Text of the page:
Posts categorized “Economy”

Haul in the Bloody Bankers

Haul in the Bloody Bankers!


Bring the bloody bankers before the Public Accounts Committee! There should be three important steps taken as a result of what can only be described as the spectacularly successful hearings of the Public Accounts Committee.

                           One, the lawyers cant about Dáil Committees being an intrusion upon the work of the judiciary and the right of a man to his good name, should be treated as the self-interested rubbish it is and the PAC should do as it has done in the Rehab and penalty points debacle, insist on the principle that it has authority where public monies are concerned and haul before it eh bankers and everyone else involved in the  greatest, most wasteful  expenditure of public money in the history of the State, the infamous bank bailout.

                             The greedy corrupt, and inefficient decision-takers in law, politics, the professions and the financial institution s who indulged in the orgy of reckless trading that brought upon us a crash that has driven people to kill themselves should be treated as those responsible for  the penalty point s debacle and the misuse of charitable funds held up to public scrutiny and condemnation.

                        Public opinion has c hanged since the lawyers helped to sway the referendum which decided again against giving the people, via their elected representatives, the power to  hearings into the causes of the bank crash. The workings of the public accounts committee have helped the change minds for the better and the change should be acted on.

              I say to the PAC: public opinion is with you, strike now while the iron is hot- bring the bloody bankers before you.


              The second point which I refer to in my opening paragraph is that, also arising from the PAC deliberations that there should be a thorough going inquiry into the running of the Garda Síochána. We need something on the lines of Chris Patten’s overhaul of the police in the six counties.

              For some time I have been increasingly annoyed at the annual statements by the Garda commissioner and his cohorts about crime statistics. To listen to the official pronouncements one would think that matters were not too bad, or even in some categories that crime is down.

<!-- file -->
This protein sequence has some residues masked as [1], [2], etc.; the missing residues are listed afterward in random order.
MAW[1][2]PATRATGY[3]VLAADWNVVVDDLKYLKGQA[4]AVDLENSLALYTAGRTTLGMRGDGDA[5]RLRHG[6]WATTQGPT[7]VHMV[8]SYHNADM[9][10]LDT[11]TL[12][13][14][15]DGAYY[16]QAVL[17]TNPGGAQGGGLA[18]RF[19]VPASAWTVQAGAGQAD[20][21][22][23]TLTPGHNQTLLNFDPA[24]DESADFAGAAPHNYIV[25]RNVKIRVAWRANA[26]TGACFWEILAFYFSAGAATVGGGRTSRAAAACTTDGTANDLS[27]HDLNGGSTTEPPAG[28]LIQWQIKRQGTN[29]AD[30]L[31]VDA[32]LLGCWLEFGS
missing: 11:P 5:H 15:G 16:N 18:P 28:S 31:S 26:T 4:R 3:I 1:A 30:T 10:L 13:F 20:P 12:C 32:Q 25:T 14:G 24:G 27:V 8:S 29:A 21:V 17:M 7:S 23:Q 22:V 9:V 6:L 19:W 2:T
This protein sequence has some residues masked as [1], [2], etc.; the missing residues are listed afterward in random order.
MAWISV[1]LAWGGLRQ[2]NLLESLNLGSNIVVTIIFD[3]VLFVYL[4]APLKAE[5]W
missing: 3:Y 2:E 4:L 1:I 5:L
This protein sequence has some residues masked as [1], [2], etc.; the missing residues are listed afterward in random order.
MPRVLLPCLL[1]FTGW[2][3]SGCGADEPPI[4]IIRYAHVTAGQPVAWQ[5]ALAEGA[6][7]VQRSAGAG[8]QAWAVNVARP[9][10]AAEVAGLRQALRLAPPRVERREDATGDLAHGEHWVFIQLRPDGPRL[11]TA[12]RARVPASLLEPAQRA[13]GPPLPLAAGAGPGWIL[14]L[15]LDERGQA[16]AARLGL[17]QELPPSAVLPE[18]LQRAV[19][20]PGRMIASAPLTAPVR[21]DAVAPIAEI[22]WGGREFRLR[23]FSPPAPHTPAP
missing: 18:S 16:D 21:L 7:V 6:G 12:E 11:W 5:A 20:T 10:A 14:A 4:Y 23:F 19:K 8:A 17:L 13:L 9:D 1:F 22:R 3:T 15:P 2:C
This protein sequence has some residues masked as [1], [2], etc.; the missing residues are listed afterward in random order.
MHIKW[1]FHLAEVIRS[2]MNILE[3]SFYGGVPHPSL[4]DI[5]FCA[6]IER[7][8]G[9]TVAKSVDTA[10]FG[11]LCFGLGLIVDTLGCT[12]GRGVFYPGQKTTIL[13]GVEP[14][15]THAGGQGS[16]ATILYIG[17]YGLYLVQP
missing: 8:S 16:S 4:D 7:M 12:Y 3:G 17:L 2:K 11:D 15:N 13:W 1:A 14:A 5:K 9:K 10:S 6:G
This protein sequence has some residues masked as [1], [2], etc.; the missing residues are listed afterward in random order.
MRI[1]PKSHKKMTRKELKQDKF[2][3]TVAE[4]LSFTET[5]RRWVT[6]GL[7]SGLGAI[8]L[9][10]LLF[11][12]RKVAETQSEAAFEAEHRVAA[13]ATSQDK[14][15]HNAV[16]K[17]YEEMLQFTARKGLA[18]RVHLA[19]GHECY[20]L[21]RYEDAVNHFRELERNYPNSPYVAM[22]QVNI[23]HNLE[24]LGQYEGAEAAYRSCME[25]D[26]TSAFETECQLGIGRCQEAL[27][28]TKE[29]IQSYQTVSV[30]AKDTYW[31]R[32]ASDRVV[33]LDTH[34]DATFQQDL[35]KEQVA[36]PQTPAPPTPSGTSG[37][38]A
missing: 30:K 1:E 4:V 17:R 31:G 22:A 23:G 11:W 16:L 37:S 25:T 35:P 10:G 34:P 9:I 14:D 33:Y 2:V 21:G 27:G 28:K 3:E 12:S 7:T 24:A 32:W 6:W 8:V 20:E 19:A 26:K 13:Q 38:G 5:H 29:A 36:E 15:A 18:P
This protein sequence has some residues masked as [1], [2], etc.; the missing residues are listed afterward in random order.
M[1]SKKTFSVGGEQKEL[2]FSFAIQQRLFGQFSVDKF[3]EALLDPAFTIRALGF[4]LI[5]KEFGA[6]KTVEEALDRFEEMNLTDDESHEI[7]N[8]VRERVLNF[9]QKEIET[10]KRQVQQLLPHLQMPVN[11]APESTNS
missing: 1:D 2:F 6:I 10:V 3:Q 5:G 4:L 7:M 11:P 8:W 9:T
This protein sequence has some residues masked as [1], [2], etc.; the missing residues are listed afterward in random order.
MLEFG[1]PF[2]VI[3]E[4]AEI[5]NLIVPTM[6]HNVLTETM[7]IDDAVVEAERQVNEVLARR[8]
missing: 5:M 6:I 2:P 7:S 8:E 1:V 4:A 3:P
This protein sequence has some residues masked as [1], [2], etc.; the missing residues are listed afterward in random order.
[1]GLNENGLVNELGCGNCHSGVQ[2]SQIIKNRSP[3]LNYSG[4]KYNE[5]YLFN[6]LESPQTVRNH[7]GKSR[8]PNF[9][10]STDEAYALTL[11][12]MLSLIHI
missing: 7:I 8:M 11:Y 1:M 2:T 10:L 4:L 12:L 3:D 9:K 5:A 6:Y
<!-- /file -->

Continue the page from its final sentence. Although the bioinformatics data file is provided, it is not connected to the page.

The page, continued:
This is sheer nonsense. This week for example one only had to listen to Valerie Cox’ reports on RTE radio one about the reign of terror endured by elderly people in county Donegal to wonder did the crime statisticians live on the same planet as the rest of us.

              The plain fact is that crime in the Republic has gone to Hell in a hand basket. When I began work in the Evening Press in August 1954 there were two murders that year. Now one would feel lucky to only have two in a week. On top of that Garda stations are being closed down left, right and centre. No matter what anyone says this must have an effect on the crime statistics.

              The guards like the rest of the community are suffering pay cuts and morale in the force is low. There was too much reliance on overtime within the force and like other sections of the community the Gardaí in the good days were able to get loans without much difficulty. That’s not the case now.

              I remember during a previous recession in the seventies when prison warders were known to take their wives to New York for Christmas shopping until the overtime was suddenly axed, Drastic, but secret action had to be taken by the authorities.

              Lending institutions were visited by government representatives issuing warnings against foreclosures without notifying the authorities first. The Department of Justice wanted the opportunity of quietly helping out with loans rather than rendering the warders susceptible to bribery by the Provisionals.

              It’s high time that the whole question of moral in the force, how promotions are affected, how income packages are built up, what is the state of the equipment and why we can’t be told in plain language why we don’t see more guards on the street should be publically aired.